Thursday, 27 September 2007

Salta -> Bolivia -> Chile -> Peru

After leaving Salta, we had a mad-cap week of travelling up to Bolivia, across to Chile, down to Santiago to finally catch a flight all the way back up to Peru. We'd organised a tour from Argentina to take us to various places in Bolivia + Chile along the way, and while we where a bit nervous, it all worked out.

The first place we went was the Uyuni in Bolivia, which is famous for it's Salt Flats. These turned out to be pretty similar to the ones near Salta, but much much bigger - they are in fact the worlds largest, at over 10,000km².

First off we visited a nearby train graveyard:


Then we headed into the salt flats. This was a whole lot of white nothing:

There is almost no life at all in the salt flats, but there are some random island in the middle, covered with cactii:




After staying overnight in a hotel (though that's being generous) made entirely of salt, the next day we spent a lot of time travelling over the altiplano desert, with some pretty spectacular mountains and lakes along the way:




There was some interesting wildlife around, with a few Vicunas (similar to llamas), and also something fairly unexpected - a lot of flamingos! There are three different types that live in the Andeas.


That night we stayed at the 'Red Lake', where there where a lot more flamingos to be seen:


The next morning we got up early and went to see some geysers at 5000m (geysers are most active/visible at sun rise). These where very spectacular, lots of steam and boiling mud everywhere:



Then we went to the 'Green Lake', before crossing the border into Chile.



In Chile we stayed in San Pedro de Atacama, which is famous for the 'Moon Valley', so called because it looks like the surface of the moon.




The locals claim that this is where the US filmed the moon landing back in the '60s :) The big thing to do here is to go and watch the sunset in the valley, which leads to a fairly spectacular light show on the surrounding mountains:






We then got up at 4am (again!) to go look at some geysers in Chile. These were more boiling water rather than mud, but no less spectacular:





We then caught a flight down to Santiago (unfortunately delayed), which only gave us 6 hours there to sleep and the head back to the airport to fly up to Lima, where we took it easy for a couple of days!

Worlds Most Dangerous Road Part 2

This was a great day, though the legs are pretty stiff at the moment!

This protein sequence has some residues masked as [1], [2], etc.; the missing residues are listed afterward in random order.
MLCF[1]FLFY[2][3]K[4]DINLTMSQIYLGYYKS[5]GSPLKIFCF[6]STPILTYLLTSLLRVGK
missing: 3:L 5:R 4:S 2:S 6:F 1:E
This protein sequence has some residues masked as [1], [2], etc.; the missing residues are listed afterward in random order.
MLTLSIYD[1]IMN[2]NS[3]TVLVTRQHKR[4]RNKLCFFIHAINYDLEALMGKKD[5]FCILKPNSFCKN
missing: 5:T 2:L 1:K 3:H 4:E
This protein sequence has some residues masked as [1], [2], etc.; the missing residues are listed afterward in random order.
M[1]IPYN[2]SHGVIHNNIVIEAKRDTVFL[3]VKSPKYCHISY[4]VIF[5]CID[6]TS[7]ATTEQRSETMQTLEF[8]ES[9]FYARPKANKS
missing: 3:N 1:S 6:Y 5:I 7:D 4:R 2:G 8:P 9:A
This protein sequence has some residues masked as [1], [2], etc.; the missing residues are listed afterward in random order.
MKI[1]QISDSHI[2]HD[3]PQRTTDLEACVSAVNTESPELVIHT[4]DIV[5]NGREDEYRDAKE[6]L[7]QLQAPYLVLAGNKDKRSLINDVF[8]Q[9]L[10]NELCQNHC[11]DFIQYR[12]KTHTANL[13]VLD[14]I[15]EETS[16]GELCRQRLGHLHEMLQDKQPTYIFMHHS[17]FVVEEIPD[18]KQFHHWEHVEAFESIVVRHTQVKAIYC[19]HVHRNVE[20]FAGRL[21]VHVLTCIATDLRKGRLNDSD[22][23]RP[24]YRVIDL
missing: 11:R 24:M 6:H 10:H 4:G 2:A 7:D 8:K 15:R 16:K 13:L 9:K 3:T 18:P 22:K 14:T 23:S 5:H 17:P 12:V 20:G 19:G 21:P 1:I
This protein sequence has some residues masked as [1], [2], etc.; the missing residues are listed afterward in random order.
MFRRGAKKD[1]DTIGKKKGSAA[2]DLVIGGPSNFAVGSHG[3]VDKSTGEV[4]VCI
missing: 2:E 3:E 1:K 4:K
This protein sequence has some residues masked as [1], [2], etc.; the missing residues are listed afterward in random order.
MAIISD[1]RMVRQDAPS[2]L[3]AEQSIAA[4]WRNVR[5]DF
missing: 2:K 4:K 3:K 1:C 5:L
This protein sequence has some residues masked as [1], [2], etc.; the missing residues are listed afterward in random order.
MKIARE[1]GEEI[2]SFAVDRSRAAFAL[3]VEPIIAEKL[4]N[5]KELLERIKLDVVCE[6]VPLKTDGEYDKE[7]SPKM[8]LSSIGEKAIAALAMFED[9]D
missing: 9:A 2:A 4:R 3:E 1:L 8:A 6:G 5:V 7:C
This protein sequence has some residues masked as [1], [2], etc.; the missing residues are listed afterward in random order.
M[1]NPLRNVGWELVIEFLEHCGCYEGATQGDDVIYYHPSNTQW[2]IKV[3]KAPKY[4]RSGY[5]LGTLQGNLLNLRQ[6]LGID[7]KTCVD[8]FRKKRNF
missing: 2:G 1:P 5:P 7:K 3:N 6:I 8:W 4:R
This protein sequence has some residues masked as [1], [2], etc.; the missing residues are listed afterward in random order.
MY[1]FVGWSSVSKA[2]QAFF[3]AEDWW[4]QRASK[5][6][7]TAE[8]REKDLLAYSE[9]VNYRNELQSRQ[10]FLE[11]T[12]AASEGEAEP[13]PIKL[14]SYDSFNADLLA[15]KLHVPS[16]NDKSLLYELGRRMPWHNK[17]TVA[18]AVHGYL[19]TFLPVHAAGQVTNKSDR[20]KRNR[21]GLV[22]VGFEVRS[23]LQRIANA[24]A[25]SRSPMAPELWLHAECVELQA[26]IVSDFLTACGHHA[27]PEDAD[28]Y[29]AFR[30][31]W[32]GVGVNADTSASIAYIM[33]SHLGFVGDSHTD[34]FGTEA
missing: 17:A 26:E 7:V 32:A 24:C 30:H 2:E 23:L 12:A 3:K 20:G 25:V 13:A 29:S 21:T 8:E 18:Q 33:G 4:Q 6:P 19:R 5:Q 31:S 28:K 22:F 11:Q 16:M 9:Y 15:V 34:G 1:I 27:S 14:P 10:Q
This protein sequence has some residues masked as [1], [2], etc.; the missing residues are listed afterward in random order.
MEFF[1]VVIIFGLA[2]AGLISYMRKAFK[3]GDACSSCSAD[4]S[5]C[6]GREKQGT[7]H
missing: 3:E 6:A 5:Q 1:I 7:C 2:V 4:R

We started off at 'La Cumbre' (the peak), at 4,700m.


All geared up and ready to go:


Before heading off, we made an offering of alcohol to the Earth Mother, to protect us on the way down:


Man, that stuff was worse than Tequila! Probably not the best idea to get drunk before starting??

The first 20k's or so was mostly tarmac, so we could get used to the bikes (which were amazing!) etc. It wasn't all plain sailing though, one girl in our group had a pretty bad stack and had to pull out. Visibility wasn't much at times:


Then we got to the official 'most dangerous' part, 46k's of gravel, still straight down. The moment of choice:

Some shots of the road on the way down:





After about 6 hours or so we made down the bottom (1200m), a drop of 3500m! After some lunch and a beer we had to take the bus all the way back up, almost as hairy as going down! Will put some videos up once we're somewhere with decent bandwidth.

Monday, 24 September 2007

Worlds Most Dangerous Road

We arrived in La Paz yesterday, after spending some very relaxing time hanging out at Lake Titicaca. So far La Paz has been treating us very well also, we've managed to find the best showers in South America at the Adventure Brew.

To up the tension levels a bit, tomorrow we're taking pushies down the Worlds Most Dangerous Road, with Gravity Bolivia. Apparently on average one vehicle (usually a truck) goes over the side every two days. Can't wait!!

Here's a few photos from their web site to whet my appetite :)




Friday, 14 September 2007

So long between posts

We've been on the road for 3 weeks but wé've managed to fit alot in! After some "technical difficulties" the laptop is back in action and hopefully we'll have some photos up shortly.
The Uyuni Salt plains were a huge version of what we saw in Salta but there are islands of fossilised coral in the middle with cacti which is quite unexpected. Between here and the Atacama desert we saw two lots of geysers and lots of flamingos in high altitude lakes.
After a couple of days in Lima we made our way to Huaraz in the Cordillera Blanca. The town itself was rebuilt after a 1970s earthquake but the surrounding mountains are spectacularly beautiful. We went on the Santa Cruz trek up through hanging valleys close to the base of Alpamayo and crossed our highest pass so far at 4750m. There's significantly less oxygen up there!
Alojemiento Soledad, Huaraz was our base for "relaxing" while I did my interviews for jobs next year. Thankfully all of Tom's kind patience has paid off and I got offered a medical registrar job for next year last night!
We're in Trujillo now after a spectacular drive through the Cañon del Pato, a deep gash in the cordillera with mountains towering on both sides of a river. Yesterday we went to see the pre-Incan ruins of Chan Chan and the Huacas del Sol y Luna (Sun and Moon Temples) which have patterned Adobe walls.
So yes, lots of spectacular country. Better go get those photos organised!